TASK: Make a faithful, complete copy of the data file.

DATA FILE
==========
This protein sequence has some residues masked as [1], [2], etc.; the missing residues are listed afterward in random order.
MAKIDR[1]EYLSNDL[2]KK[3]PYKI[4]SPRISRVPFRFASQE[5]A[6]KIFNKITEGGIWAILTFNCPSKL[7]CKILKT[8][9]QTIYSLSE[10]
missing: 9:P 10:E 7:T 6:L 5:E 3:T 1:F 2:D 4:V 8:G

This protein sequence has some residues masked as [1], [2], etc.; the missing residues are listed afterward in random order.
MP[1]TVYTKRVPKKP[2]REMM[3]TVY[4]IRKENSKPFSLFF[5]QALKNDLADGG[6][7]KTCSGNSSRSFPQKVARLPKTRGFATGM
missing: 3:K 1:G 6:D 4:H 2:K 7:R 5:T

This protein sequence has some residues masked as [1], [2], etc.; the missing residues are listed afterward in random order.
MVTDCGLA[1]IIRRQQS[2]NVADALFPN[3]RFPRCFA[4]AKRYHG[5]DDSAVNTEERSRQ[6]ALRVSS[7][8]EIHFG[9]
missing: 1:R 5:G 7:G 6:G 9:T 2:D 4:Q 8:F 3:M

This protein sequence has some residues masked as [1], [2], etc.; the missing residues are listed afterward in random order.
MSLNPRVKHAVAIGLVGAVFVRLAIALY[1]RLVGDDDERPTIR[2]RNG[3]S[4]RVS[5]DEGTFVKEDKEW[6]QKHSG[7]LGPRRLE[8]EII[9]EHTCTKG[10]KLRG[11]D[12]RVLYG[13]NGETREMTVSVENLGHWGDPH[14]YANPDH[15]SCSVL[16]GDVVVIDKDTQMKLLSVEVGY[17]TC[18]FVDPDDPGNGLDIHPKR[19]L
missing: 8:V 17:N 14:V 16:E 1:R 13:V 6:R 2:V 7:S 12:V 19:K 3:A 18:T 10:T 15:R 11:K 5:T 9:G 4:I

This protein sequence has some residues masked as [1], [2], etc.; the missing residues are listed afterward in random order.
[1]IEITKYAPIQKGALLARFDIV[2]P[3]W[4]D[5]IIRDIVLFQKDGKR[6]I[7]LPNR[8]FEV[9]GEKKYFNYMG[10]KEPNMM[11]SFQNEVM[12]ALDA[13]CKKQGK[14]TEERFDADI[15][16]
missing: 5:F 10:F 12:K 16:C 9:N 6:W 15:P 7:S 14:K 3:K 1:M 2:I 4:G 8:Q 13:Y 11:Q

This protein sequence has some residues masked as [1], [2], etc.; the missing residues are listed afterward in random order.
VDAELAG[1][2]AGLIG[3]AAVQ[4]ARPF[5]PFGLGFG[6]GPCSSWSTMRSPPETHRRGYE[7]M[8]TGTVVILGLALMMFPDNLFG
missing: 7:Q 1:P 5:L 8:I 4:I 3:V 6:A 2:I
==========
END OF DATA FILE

This protein sequence has some residues masked as [1], [2], etc.; the missing residues are listed afterward in random order.
MAKIDR[1]EYLSNDL[2]KK[3]PYKI[4]SPRISRVPFRFASQE[5]A[6]KIFNKITEGGIWAILTFNCPSKL[7]CKILKT[8][9]QTIYSLSE[10]
missing: 9:P 10:E 7:T 6:L 5:E 3:T 1:F 2:D 4:V 8:G

This protein sequence has some residues masked as [1], [2], etc.; the missing residues are listed afterward in random order.
MP[1]TVYTKRVPKKP[2]REMM[3]TVY[4]IRKENSKPFSLFF[5]QALKNDLADGG[6][7]KTCSGNSSRSFPQKVARLPKTRGFATGM
missing: 3:K 1:G 6:D 4:H 2:K 7:R 5:T

This protein sequence has some residues masked as [1], [2], etc.; the missing residues are listed afterward in random order.
MVTDCGLA[1]IIRRQQS[2]NVADALFPN[3]RFPRCFA[4]AKRYHG[5]DDSAVNTEERSRQ[6]ALRVSS[7][8]EIHFG[9]
missing: 1:R 5:G 7:G 6:G 9:T 2:D 4:Q 8:F 3:M

This protein sequence has some residues masked as [1], [2], etc.; the missing residues are listed afterward in random order.
MSLNPRVKHAVAIGLVGAVFVRLAIALY[1]RLVGDDDERPTIR[2]RNG[3]S[4]RVS[5]DEGTFVKEDKEW[6]QKHSG[7]LGPRRLE[8]EII[9]EHTCTKG[10]KLRG[11]D[12]RVLYG[13]NGETREMTVSVENLGHWGDPH[14]YANPDH[15]SCSVL[16]GDVVVIDKDTQMKLLSVEVGY[17]TC[18]FVDPDDPGNGLDIHPKR[19]L
missing: 8:V 17:N 14:V 16:E 1:R 13:V 6:R 2:V 7:S 12:V 19:K 3:A 18:T 10:T 15:R 11:K 5:T 9:G 4:I

This protein sequence has some residues masked as [1], [2], etc.; the missing residues are listed afterward in random order.
[1]IEITKYAPIQKGALLARFDIV[2]P[3]W[4]D[5]IIRDIVLFQKDGKR[6]I[7]LPNR[8]FEV[9]GEKKYFNYMG[10]KEPNMM[11]SFQNEVM[12]ALDA[13]CKKQGK[14]TEERFDADI[15][16]
missing: 5:F 10:F 12:K 16:C 9:N 6:W 15:P 7:S 14:K 3:K 1:M 2:I 4:G 8:Q 13:Y 11:Q

This protein sequence has some residues masked as [1], [2], etc.; the missing residues are listed afterward in random order.
VDAELAG[1][2]AGLIG[3]AAVQ[4]ARPF[5]PFGLGFG[6]GPCSSWSTMRSPPETHRRGYE[7]M[8]TGTVVILGLALMMFPDNLFG
missing: 7:Q 1:P 5:L 8:I 4:I 3:V 6:A 2:I